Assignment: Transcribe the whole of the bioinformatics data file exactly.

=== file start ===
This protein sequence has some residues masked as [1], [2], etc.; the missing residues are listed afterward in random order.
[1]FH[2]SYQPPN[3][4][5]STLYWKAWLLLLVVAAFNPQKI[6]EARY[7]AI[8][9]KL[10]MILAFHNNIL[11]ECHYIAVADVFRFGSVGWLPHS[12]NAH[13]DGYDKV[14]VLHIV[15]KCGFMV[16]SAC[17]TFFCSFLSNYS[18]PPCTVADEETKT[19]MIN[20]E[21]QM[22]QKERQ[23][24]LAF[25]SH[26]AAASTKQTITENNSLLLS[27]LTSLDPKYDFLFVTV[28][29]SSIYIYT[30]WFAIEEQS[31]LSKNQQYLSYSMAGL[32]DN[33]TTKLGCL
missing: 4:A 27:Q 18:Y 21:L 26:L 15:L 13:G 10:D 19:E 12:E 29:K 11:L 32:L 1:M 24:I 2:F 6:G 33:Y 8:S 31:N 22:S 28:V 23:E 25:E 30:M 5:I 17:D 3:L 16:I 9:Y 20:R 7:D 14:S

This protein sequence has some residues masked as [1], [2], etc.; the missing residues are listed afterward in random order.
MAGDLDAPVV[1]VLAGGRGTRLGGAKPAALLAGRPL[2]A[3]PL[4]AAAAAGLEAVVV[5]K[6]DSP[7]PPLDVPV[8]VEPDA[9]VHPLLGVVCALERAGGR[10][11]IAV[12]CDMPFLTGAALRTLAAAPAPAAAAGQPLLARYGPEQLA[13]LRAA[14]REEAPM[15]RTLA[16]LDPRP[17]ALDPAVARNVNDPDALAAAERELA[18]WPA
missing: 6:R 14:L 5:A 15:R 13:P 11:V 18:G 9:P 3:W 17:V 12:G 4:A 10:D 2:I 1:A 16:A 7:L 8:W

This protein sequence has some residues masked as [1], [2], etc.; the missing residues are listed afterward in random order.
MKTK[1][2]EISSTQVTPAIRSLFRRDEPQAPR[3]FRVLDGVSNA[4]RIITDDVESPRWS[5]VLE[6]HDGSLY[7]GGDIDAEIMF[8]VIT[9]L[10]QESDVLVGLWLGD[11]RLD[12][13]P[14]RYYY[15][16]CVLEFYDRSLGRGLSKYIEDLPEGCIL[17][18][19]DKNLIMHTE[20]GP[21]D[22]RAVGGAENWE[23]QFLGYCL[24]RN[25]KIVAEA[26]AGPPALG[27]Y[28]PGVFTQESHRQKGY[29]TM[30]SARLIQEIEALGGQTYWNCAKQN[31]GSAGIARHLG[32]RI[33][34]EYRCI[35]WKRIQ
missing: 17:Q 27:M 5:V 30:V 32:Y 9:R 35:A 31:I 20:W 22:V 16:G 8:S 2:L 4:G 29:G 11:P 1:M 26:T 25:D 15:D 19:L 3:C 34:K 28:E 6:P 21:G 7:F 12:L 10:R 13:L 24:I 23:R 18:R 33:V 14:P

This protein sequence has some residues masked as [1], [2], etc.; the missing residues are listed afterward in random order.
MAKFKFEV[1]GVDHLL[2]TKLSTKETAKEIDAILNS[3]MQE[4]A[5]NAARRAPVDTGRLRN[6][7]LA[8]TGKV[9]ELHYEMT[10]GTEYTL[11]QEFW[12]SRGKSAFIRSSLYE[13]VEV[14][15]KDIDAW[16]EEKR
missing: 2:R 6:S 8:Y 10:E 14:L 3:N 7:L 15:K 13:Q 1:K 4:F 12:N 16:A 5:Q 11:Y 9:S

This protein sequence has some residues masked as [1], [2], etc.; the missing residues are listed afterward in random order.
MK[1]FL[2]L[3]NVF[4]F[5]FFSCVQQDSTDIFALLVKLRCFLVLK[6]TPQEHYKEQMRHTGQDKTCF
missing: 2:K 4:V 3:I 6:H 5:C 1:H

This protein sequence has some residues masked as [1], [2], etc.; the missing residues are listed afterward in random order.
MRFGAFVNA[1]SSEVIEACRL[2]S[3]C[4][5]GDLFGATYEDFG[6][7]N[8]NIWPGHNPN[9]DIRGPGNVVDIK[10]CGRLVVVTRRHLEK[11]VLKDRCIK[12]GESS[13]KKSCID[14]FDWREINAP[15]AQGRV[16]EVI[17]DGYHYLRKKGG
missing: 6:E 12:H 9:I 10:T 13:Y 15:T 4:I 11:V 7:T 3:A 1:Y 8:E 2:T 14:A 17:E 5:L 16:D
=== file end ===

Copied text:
This protein sequence has some residues masked as [1], [2], etc.; the missing residues are listed afterward in random order.
[1]FH[2]SYQPPN[3][4][5]STLYWKAWLLLLVVAAFNPQKI[6]EARY[7]AI[8][9]KL[10]MILAFHNNIL[11]ECHYIAVADVFRFGSVGWLPHS[12]NAH[13]DGYDKV[14]VLHIV[15]KCGFMV[16]SAC[17]TFFCSFLSNYS[18]PPCTVADEETKT[19]MIN[20]E[21]QM[22]QKERQ[23][24]LAF[25]SH[26]AAASTKQTITENNSLLLS[27]LTSLDPKYDFLFVTV[28][29]SSIYIYT[30]WFAIEEQS[31]LSKNQQYLSYSMAGL[32]DN[33]TTKLGCL
missing: 4:A 27:Q 18:Y 21:L 26:L 15:L 13:G 10:D 19:E 12:E 29:K 11:L 32:L 1:M 24:I 2:F 6:G 33:Y 8:S 31:N 22:S 28:V 23:E 25:E 30:M 5:I 17:D 3:L 16:I 9:Y 20:R 7:D 14:S

This protein sequence has some residues masked as [1], [2], etc.; the missing residues are listed afterward in random order.
MAGDLDAPVV[1]VLAGGRGTRLGGAKPAALLAGRPL[2]A[3]PL[4]AAAAAGLEAVVV[5]K[6]DSP[7]PPLDVPV[8]VEPDA[9]VHPLLGVVCALERAGGR[10][11]IAV[12]CDMPFLTGAALRTLAAAPAPAAAAGQPLLARYGPEQLA[13]LRAA[14]REEAPM[15]RTLA[16]LDPRP[17]ALDPAVARNVNDPDALAAAERELA[18]WPA
missing: 6:R 14:L 5:A 15:R 13:P 11:V 18:G 9:P 3:W 17:V 12:G 4:A 10:D 2:I 1:A 16:A 7:L 8:W

This protein sequence has some residues masked as [1], [2], etc.; the missing residues are listed afterward in random order.
MKTK[1][2]EISSTQVTPAIRSLFRRDEPQAPR[3]FRVLDGVSNA[4]RIITDDVESPRWS[5]VLE[6]HDGSLY[7]GGDIDAEIMF[8]VIT[9]L[10]QESDVLVGLWLGD[11]RLD[12][13]P[14]RYYY[15][16]CVLEFYDRSLGRGLSKYIEDLPEGCIL[17][18][19]DKNLIMHTE[20]GP[21]D[22]RAVGGAENWE[23]QFLGYCL[24]RN[25]KIVAEA[26]AGPPALG[27]Y[28]PGVFTQESHRQKGY[29]TM[30]SARLIQEIEALGGQTYWNCAKQN[31]GSAGIARHLG[32]RI[33][34]EYRCI[35]WKRIQ
missing: 17:Q 27:M 5:V 30:V 32:Y 9:R 35:A 31:I 20:W 22:V 16:G 8:S 2:L 4:G 29:G 11:P 1:M 26:T 25:D 15:D 19:L 3:C 34:K 28:E 6:P 21:G 7:F 12:L 10:R 13:L 24:I 23:R 18:R 33:V 14:P

This protein sequence has some residues masked as [1], [2], etc.; the missing residues are listed afterward in random order.
MAKFKFEV[1]GVDHLL[2]TKLSTKETAKEIDAILNS[3]MQE[4]A[5]NAARRAPVDTGRLRN[6][7]LA[8]TGKV[9]ELHYEMT[10]GTEYTL[11]QEFW[12]SRGKSAFIRSSLYE[13]VEV[14][15]KDIDAW[16]EEKR
missing: 2:R 6:S 8:Y 10:E 14:L 3:N 7:L 15:K 13:Q 1:K 4:F 12:N 16:A 5:Q 11:Y 9:S

This protein sequence has some residues masked as [1], [2], etc.; the missing residues are listed afterward in random order.
MK[1]FL[2]L[3]NVF[4]F[5]FFSCVQQDSTDIFALLVKLRCFLVLK[6]TPQEHYKEQMRHTGQDKTCF
missing: 2:K 4:V 3:I 6:H 5:C 1:H

This protein sequence has some residues masked as [1], [2], etc.; the missing residues are listed afterward in random order.
MRFGAFVNA[1]SSEVIEACRL[2]S[3]C[4][5]GDLFGATYEDFG[6][7]N[8]NIWPGHNPN[9]DIRGPGNVVDIK[10]CGRLVVVTRRHLEK[11]VLKDRCIK[12]GESS[13]KKSCID[14]FDWREINAP[15]AQGRV[16]EVI[17]DGYHYLRKKGG
missing: 6:E 12:H 9:I 10:T 13:Y 15:T 4:I 11:V 7:T 3:A 1:Y 8:E 2:T 14:A 17:E 5:L 16:D